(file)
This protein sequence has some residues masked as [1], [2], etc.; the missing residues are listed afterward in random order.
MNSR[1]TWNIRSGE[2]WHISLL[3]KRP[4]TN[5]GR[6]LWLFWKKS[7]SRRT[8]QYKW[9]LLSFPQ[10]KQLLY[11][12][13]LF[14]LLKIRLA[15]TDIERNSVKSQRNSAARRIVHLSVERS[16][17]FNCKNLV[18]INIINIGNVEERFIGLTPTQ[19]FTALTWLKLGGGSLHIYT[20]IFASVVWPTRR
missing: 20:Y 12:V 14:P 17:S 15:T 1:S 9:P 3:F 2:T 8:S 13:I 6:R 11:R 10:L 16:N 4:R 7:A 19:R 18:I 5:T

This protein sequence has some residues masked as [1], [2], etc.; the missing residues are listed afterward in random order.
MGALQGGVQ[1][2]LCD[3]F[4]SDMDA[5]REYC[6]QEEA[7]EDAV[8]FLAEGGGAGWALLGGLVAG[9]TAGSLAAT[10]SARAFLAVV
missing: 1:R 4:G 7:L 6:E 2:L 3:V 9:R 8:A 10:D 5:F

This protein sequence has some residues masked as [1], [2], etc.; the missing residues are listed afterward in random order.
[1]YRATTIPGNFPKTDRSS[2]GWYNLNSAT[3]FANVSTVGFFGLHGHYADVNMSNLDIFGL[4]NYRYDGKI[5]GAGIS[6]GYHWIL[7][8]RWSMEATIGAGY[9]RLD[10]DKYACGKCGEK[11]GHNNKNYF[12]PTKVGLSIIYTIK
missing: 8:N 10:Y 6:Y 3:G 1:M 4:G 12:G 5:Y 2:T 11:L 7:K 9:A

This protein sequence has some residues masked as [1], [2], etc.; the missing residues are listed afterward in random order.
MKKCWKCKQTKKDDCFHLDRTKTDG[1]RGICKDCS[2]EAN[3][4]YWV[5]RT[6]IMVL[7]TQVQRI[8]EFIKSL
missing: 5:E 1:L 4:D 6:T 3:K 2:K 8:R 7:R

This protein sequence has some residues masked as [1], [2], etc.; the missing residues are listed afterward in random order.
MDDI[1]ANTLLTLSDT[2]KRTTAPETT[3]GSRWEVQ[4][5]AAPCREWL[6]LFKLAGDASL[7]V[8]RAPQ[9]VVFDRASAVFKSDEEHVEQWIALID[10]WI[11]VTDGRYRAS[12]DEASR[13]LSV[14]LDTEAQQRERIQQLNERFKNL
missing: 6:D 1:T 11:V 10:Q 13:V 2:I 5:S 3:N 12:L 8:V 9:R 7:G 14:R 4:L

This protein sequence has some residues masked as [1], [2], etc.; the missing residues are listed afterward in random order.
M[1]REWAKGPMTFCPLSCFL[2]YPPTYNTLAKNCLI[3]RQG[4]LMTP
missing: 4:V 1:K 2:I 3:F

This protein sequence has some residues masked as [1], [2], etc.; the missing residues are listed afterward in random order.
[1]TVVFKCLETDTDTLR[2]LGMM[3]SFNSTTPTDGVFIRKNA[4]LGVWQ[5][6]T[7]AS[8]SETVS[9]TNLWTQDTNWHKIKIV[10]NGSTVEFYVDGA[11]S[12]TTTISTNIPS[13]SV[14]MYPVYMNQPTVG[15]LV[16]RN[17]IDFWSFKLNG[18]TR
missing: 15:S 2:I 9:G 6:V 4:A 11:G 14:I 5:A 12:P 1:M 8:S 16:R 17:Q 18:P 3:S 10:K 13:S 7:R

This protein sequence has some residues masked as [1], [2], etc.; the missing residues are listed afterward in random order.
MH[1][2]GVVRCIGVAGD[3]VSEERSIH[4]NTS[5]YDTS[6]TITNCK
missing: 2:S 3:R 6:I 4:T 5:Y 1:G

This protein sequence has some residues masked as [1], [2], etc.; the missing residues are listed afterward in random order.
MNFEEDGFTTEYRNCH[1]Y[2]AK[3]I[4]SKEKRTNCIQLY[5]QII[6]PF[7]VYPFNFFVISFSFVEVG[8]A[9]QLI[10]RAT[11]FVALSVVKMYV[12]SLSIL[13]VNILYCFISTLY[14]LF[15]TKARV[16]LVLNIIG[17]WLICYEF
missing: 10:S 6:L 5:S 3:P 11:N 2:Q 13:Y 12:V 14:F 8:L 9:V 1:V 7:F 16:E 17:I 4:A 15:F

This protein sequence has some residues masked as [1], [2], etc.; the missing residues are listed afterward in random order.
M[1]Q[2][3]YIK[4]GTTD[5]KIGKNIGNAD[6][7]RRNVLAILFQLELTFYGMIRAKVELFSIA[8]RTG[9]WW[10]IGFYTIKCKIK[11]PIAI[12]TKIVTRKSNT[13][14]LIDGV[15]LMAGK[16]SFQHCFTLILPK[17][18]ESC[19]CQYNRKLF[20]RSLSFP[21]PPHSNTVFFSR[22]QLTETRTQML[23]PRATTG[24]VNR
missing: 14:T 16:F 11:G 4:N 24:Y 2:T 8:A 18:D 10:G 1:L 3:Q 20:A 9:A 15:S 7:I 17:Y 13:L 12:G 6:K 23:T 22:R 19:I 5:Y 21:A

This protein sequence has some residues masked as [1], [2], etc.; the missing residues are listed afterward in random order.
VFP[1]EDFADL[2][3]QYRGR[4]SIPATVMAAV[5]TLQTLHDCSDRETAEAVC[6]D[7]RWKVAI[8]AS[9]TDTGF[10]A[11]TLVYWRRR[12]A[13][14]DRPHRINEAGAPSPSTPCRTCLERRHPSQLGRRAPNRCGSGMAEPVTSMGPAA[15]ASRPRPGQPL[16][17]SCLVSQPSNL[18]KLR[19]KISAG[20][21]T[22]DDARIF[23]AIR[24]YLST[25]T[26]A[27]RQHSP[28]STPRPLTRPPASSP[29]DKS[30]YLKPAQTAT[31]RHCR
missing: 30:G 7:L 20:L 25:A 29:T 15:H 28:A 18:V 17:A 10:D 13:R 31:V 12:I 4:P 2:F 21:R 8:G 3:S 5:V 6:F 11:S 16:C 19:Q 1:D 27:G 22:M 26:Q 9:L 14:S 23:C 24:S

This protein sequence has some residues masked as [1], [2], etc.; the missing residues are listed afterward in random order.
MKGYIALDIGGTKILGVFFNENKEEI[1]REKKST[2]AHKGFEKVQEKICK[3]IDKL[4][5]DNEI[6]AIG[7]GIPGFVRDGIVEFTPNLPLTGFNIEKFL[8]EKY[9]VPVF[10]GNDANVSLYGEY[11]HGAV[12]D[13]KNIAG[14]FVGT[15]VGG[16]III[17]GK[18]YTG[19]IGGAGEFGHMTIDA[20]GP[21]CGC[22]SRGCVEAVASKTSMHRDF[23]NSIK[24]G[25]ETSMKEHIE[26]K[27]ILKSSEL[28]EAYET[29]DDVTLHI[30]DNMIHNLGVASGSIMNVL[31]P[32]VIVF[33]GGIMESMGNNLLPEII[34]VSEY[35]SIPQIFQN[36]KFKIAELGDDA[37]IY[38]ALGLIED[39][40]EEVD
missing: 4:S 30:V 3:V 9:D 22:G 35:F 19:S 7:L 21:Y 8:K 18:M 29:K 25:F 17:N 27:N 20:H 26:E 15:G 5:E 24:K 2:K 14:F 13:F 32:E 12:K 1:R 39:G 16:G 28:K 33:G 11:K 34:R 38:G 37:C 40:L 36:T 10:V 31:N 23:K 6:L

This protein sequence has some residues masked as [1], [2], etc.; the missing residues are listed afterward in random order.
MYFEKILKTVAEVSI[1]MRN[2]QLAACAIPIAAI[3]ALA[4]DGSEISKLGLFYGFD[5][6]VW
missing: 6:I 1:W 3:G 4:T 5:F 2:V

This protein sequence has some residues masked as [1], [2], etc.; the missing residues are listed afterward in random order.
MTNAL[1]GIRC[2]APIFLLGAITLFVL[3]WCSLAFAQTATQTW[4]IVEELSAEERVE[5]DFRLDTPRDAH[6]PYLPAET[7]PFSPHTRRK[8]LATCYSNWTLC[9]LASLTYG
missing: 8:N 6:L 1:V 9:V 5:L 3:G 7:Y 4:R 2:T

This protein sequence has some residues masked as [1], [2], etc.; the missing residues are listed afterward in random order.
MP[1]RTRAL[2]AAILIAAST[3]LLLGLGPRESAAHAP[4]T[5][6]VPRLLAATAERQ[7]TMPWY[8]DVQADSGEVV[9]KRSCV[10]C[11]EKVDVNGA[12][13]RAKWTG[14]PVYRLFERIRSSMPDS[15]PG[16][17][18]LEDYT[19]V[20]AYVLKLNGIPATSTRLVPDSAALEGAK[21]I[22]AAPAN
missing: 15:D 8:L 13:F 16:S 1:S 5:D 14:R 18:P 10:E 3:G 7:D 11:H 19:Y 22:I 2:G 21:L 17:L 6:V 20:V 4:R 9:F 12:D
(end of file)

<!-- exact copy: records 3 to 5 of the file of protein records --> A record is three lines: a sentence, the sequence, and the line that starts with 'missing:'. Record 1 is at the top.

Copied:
This protein sequence has some residues masked as [1], [2], etc.; the missing residues are listed afterward in random order.
[1]YRATTIPGNFPKTDRSS[2]GWYNLNSAT[3]FANVSTVGFFGLHGHYADVNMSNLDIFGL[4]NYRYDGKI[5]GAGIS[6]GYHWIL[7][8]RWSMEATIGAGY[9]RLD[10]DKYACGKCGEK[11]GHNNKNYF[12]PTKVGLSIIYTIK
missing: 8:N 10:Y 6:Y 3:G 1:M 4:G 12:G 5:Y 2:T 11:L 7:K 9:A

This protein sequence has some residues masked as [1], [2], etc.; the missing residues are listed afterward in random order.
MKKCWKCKQTKKDDCFHLDRTKTDG[1]RGICKDCS[2]EAN[3][4]YWV[5]RT[6]IMVL[7]TQVQRI[8]EFIKSL
missing: 5:E 1:L 4:D 6:T 3:K 2:K 8:R 7:R

This protein sequence has some residues masked as [1], [2], etc.; the missing residues are listed afterward in random order.
MDDI[1]ANTLLTLSDT[2]KRTTAPETT[3]GSRWEVQ[4][5]AAPCREWL[6]LFKLAGDASL[7]V[8]RAPQ[9]VVFDRASAVFKSDEEHVEQWIALID[10]WI[11]VTDGRYRAS[12]DEASR[13]LSV[14]LDTEAQQRERIQQLNERFKNL
missing: 6:D 1:T 11:V 10:Q 13:V 2:I 5:S 3:N 12:L 8:V 9:R 7:G 14:R 4:L